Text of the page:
Blocked sidewalks: construction zones, road signs and landscaping

Unblock the walk!

People who walk in Atlanta face far too many obstacles. Closed sidewalks in construction zones, overgrown shrubs and road work signs that block sidewalks are just a few.

Provide safe access in construction zones

Closed sidewalk forces man to walk in the road

Closed sidewalks force people to walk in the road.

The Atlanta Code calls on Public Works to issue permits that allow people to close sidewalks only as a last resort. Yet all too often, it allows developers to close sidewalks completely, simply because a sidewalk exists on the other side of the street.

Where sidewalks are closed, many people cross midblock or walk in the street. Public Works should operate our streets for the way people really behave, not the way they wish we would.

Learn the root of the problem and how you can help take back our sidewalks.

Locate roads signs in the street, not on sidewalks.

Road work sign creates blocked sidewalk

To someone with a disability, this “lane closed ahead” sign means sidewalk closed here.

Road work signs that block sidewalks or put people at risk of whacking their heads are common in Atlanta. The signs also violate federal transportation guidelines and the Americans with Disabilities Act.

Learn more about national requirements and how to take action to unblock the walk.

Take action!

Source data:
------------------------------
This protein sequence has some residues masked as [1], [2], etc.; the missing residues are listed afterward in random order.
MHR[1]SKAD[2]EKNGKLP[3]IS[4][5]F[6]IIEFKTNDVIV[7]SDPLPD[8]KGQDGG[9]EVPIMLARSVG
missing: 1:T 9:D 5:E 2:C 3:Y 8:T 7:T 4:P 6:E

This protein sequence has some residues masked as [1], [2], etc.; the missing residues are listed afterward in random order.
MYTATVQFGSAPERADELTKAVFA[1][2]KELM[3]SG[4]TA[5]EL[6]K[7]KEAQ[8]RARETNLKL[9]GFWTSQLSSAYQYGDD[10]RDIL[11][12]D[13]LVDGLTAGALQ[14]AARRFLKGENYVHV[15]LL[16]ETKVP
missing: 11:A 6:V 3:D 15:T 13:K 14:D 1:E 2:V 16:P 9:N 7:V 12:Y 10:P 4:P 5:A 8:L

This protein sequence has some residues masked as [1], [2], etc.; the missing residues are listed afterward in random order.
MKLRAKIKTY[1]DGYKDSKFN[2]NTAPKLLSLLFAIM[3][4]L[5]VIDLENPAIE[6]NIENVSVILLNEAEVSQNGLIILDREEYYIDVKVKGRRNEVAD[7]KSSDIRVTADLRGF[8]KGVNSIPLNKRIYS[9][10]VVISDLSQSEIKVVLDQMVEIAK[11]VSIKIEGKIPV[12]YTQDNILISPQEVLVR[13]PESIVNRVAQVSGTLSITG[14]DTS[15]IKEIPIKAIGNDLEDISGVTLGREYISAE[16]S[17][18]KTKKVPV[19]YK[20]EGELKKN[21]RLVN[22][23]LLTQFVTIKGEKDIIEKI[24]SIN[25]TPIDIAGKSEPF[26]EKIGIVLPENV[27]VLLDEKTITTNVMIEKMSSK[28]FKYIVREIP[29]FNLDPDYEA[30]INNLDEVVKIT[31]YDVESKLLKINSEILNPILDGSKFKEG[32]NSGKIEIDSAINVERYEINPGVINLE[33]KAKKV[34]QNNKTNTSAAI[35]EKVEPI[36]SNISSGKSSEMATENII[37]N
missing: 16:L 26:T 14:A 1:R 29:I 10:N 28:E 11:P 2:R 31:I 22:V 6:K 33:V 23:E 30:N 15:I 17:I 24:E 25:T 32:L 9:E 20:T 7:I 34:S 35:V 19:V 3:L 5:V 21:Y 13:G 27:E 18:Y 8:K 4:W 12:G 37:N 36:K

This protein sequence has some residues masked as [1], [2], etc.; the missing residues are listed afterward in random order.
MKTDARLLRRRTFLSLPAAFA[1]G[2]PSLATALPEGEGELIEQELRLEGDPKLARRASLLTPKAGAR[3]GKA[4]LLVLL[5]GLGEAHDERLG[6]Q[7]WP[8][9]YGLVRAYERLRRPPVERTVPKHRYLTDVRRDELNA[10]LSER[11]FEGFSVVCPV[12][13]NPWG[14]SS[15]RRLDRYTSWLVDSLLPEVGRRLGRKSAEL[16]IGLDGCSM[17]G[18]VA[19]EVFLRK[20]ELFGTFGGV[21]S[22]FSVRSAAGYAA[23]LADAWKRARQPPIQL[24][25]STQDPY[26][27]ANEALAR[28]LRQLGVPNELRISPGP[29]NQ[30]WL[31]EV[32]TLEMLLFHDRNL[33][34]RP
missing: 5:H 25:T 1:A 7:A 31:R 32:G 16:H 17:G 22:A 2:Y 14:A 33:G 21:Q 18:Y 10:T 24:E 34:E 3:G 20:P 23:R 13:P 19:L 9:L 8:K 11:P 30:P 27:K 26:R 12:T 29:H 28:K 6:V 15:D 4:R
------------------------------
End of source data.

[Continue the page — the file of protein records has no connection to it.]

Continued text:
We can’t do this alone. If you see signs that block the sidewalk in the City of Atlanta, snap a photo and write down the address. After that, call 311 to report the hazard.

Even more important, contact your City Council representatives  and ask them to require Public Works to monitor signs and fine violators.

Set trees and shrubs far enough back from sidewalks.

The best trees for road frontage areas include crape myrtles, dogwoods, maples, redbuds and service berries.

Trees to avoid: fruit and nut trees, mulberries and oaks. Setting trees back from the sidewalks helps prevent bulging roots and uplifted pavement. Learn more at Athens-Clark County’s Technical Guide to Tree Conservation.

Few things are more annoying to people who walk than overgrown shrubs that force them to walk in the street. If people you know  are about to plant trees or shrubs near a sidewalk, ask them to consider how big they’ll be decades later.

Routine pruning is essential.

If you encounter overgrown shrubs, especially prickly ones, ask neighbors to trim overgrown shrubs blocked sidewalk on The Pradothem. Likewise for tree limbs that intrude into the sidewalk area. 

The Americans with Disability Act — and common courtesy –call for at least 7 feet of vertical clear space above sidewalks. Anything below that puts people at risk of whacking their head.

If needed, do it yourself. Anything intruding into sidewalk space is considered public property. If you can’t get your neighbors to prune overgrown trees or shrubs, have at it.